Just as clear are some changes in the big picture of body weight. Not long ago, obesity was revered as a sign of wealth. Sons were encouraged to marry heavy women because it meant they were well cared for, and came from well-to-do families. In some cultures that still exists.
But in the 1900s, the ideal body type began to get thinner, especially after World War II. The impact was felt primarily on women and somehow, their success in life became linked to how thin they were. No wonder Cindy Crawford and Kate Moss became bigger female role models than Indira Gandhi or Margaret Thatcher. Then there was a fundamental change in an old belief that obesity was an emotional problem that emanated from the bad habits you had as a kid. Now, science is grasping the fact that biology plays a major role in body weight. One easy way to prove this point was the fact that psychologists who treated obese patients had little success. The idea sunk in that it wasn't the failure of all these psychologists--the psychological model was all wrong.
"Only in the past decade has the U.S. government embraced the idea that genetic makeup plays a key role in weight gain," says Woods. "Until then it had been thought that people were somehow weak or had emotional problems that lead to weight gain and obesity. The Food and Drug Administration has finally realized the role biology plays. That is a big change."
One of the biggest breakthroughs was the discovery of the hormone called leptin. Originally identified late in 1994 after an eight-year search by Rockefeller University researchers, leptin is a protein produced by the obesity gene of mice. Animals with defects in both copies of this gene act as if they are in a state of perpetual starvation, unable to reproduce, stay warm, grow normally and restrain their appetites. Thus, they get grossly fat, weighing as much as three times more than normal animals.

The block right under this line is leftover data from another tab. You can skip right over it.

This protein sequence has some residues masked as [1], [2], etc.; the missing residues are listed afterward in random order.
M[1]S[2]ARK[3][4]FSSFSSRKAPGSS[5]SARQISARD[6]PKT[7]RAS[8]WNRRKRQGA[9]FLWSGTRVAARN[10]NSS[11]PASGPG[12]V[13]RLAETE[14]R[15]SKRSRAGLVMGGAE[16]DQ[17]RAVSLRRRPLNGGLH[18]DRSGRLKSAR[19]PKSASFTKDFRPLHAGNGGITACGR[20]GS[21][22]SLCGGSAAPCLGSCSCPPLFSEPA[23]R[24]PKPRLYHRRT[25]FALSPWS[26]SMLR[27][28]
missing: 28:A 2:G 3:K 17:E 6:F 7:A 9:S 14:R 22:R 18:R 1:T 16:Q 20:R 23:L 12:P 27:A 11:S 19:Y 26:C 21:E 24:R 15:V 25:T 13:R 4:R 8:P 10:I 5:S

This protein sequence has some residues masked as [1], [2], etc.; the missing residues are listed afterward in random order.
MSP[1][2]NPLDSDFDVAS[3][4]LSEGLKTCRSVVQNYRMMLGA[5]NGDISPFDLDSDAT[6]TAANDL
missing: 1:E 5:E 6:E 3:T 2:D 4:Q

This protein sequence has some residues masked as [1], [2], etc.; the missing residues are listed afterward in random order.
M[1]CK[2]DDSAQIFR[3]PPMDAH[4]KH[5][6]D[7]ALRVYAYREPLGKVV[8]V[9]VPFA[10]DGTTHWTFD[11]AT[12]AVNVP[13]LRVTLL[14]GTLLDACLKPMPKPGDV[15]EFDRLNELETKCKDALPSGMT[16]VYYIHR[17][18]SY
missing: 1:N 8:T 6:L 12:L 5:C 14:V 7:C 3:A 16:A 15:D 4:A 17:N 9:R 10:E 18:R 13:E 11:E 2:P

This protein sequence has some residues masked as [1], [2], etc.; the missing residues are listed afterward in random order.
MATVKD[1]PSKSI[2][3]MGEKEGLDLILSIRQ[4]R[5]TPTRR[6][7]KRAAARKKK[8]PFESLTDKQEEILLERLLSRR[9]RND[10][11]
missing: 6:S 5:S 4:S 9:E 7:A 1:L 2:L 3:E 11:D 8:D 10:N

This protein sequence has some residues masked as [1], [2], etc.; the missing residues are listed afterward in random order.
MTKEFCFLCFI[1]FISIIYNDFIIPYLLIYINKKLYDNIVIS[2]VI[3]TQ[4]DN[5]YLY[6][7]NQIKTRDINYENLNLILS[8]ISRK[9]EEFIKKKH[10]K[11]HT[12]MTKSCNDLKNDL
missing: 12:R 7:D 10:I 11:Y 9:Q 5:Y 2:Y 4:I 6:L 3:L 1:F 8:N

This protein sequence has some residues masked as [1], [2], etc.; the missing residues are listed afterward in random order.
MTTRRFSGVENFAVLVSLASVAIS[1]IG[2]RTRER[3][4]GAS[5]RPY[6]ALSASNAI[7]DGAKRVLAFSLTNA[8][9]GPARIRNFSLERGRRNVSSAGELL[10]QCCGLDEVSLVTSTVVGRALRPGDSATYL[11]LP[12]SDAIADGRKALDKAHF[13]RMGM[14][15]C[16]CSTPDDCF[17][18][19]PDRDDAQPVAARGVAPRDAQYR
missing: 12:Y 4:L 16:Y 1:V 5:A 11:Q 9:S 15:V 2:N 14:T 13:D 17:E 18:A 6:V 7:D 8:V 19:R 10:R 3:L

While this is exciting news, mutations in those genes don't seem to be at fault in human obesity. The now-obese, diabetes-wracked Pimas were found to have low leptin levels but most overweight and obese people have high leptin levels. The large fat stores in people seem to be pumping out the hormone normally, which implies that leptin itself won't work as an obesity cure. Instead, something must be going wrong in obese people's response to the hormone, although the difficulty doesn't seem to be in their leptin receptors.
The problem could be that leptin can't quite make its way from the bloodstream into the brain, Schwartz has found. In any event, strong evidence shows leptin keeps the peptide called neuropeptide Y in check. This peptide is known as the signal that travels to the brain to stimulate appetite and reduce energy expenditure when it is told that a person's fat stores seem to be decreasing. When leptin is removed, the NPY system goes nuts, the animal will eat nonstop until he reaches obesity. Drug companies are likely to try to come up with an artificial version of leptin for human regulation of the peptide.
Meanwhile, other hormones, such as insulin, are being scrutinized in the very complicated web of biochemical and brain-signaling circuits that transmit signals such as when to stop eating. Scientists say finding the magic hormone and turning it into a pill to fool your brain could provide one solution to the problem. But beware: all the biology, biochemistry, genetics and pharmaceuticals in the world may be no match for visual cues (that cheesecake looks scrumptious), senses like smell and taste (that pizza is driving me wild), emotional factors (I'm so angry, where is that pint of Haagen Dazs?) and habits (is it 6 o'clock? Dinnertime!).
In other words, science still has an awful lot to digest.* Jon Marmor, '94, is associate editor of Columns.
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